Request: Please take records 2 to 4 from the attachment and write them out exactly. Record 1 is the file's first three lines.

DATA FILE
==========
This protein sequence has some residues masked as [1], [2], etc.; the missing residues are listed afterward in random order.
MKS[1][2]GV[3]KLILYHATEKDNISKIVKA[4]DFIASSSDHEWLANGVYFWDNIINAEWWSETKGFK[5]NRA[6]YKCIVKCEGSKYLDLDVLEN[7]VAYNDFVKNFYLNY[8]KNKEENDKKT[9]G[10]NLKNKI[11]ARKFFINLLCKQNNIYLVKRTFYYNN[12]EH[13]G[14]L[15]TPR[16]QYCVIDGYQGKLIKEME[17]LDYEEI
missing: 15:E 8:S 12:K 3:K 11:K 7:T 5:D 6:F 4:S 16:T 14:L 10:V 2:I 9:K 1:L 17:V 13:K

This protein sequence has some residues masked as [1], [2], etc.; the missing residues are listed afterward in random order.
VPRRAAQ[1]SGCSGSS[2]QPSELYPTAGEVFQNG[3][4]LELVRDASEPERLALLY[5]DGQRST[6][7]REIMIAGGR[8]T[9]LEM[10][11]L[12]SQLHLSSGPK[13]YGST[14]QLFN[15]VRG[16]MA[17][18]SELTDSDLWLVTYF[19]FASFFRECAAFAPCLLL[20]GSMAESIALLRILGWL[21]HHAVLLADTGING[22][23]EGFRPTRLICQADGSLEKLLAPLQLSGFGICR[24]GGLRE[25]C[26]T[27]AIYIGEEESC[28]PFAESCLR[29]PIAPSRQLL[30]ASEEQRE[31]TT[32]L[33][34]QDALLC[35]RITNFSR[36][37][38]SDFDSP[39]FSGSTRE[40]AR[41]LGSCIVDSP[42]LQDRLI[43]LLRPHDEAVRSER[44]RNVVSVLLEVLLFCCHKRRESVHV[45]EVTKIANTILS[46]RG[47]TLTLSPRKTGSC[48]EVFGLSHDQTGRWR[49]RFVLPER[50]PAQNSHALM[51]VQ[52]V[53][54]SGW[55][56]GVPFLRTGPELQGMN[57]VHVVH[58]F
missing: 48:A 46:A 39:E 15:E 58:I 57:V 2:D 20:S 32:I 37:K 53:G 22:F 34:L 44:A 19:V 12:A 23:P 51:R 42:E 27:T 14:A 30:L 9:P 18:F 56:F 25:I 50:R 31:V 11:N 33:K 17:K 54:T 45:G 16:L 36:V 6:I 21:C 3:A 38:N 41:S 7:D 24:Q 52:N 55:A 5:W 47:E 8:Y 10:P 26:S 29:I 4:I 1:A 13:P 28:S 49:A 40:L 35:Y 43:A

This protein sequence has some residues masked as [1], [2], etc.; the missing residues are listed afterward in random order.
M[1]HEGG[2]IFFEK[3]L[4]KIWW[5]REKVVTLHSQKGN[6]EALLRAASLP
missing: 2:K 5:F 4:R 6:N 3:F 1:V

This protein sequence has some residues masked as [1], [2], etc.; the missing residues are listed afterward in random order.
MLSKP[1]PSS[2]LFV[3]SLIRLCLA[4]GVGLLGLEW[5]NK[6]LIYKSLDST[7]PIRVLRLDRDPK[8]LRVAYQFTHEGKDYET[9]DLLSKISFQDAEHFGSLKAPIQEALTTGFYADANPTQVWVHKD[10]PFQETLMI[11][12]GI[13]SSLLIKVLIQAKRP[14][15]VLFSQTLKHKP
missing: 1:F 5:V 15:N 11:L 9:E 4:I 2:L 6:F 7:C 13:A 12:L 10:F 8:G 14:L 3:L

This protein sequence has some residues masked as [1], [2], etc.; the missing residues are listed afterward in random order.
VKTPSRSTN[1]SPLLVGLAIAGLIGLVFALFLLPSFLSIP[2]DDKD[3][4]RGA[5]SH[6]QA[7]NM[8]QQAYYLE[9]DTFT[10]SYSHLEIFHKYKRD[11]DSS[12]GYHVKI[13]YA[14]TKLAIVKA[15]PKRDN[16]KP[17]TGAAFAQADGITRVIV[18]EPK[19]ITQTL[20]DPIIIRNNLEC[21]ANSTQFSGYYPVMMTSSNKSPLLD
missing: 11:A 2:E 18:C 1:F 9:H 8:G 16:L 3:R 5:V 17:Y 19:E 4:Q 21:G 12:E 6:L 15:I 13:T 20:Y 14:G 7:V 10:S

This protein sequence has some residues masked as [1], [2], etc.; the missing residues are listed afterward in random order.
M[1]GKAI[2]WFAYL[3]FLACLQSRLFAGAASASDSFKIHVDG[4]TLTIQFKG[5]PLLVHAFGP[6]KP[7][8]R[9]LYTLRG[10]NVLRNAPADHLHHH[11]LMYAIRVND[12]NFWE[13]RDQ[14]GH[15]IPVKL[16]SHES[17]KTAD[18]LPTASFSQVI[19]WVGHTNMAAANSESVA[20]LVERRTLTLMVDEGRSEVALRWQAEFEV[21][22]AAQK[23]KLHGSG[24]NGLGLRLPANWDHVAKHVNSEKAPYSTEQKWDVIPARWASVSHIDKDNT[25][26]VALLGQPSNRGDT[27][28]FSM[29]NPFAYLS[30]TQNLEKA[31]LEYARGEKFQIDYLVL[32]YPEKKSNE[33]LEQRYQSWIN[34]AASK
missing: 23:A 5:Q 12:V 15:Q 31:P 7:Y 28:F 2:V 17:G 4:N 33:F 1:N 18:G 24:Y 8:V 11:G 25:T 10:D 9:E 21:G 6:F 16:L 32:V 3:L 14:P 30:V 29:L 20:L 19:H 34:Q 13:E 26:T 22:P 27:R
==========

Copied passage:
This protein sequence has some residues masked as [1], [2], etc.; the missing residues are listed afterward in random order.
VPRRAAQ[1]SGCSGSS[2]QPSELYPTAGEVFQNG[3][4]LELVRDASEPERLALLY[5]DGQRST[6][7]REIMIAGGR[8]T[9]LEM[10][11]L[12]SQLHLSSGPK[13]YGST[14]QLFN[15]VRG[16]MA[17][18]SELTDSDLWLVTYF[19]FASFFRECAAFAPCLLL[20]GSMAESIALLRILGWL[21]HHAVLLADTGING[22][23]EGFRPTRLICQADGSLEKLLAPLQLSGFGICR[24]GGLRE[25]C[26]T[27]AIYIGEEESC[28]PFAESCLR[29]PIAPSRQLL[30]ASEEQRE[31]TT[32]L[33][34]QDALLC[35]RITNFSR[36][37][38]SDFDSP[39]FSGSTRE[40]AR[41]LGSCIVDSP[42]LQDRLI[43]LLRPHDEAVRSER[44]RNVVSVLLEVLLFCCHKRRESVHV[45]EVTKIANTILS[46]RG[47]TLTLSPRKTGSC[48]EVFGLSHDQTGRWR[49]RFVLPER[50]PAQNSHALM[51]VQ[52]V[53][54]SGW[55][56]GVPFLRTGPELQGMN[57]VHVVH[58]F
missing: 48:A 46:A 39:E 15:E 58:I 57:V 2:D 20:S 32:I 37:K 53:G 22:F 34:L 44:A 19:V 12:A 23:P 51:R 42:E 27:T 14:A 30:L 9:P 18:F 56:F 25:I 50:R 31:V 11:N 33:K 17:K 54:T 45:G 16:L 36:V 6:I 21:C 3:A 38:N 41:S 7:D 24:Q 52:N 55:A 5:W 47:E 8:Y 10:P 26:S 29:I 4:I 1:A 13:P 28:S 49:A 40:L 35:Y 43:A

This protein sequence has some residues masked as [1], [2], etc.; the missing residues are listed afterward in random order.
M[1]HEGG[2]IFFEK[3]L[4]KIWW[5]REKVVTLHSQKGN[6]EALLRAASLP
missing: 2:K 5:F 4:R 6:N 3:F 1:V

This protein sequence has some residues masked as [1], [2], etc.; the missing residues are listed afterward in random order.
MLSKP[1]PSS[2]LFV[3]SLIRLCLA[4]GVGLLGLEW[5]NK[6]LIYKSLDST[7]PIRVLRLDRDPK[8]LRVAYQFTHEGKDYET[9]DLLSKISFQDAEHFGSLKAPIQEALTTGFYADANPTQVWVHKD[10]PFQETLMI[11][12]GI[13]SSLLIKVLIQAKRP[14][15]VLFSQTLKHKP
missing: 1:F 5:V 15:N 11:L 9:E 4:I 2:L 6:F 7:C 13:A 12:L 10:F 8:G 14:L 3:L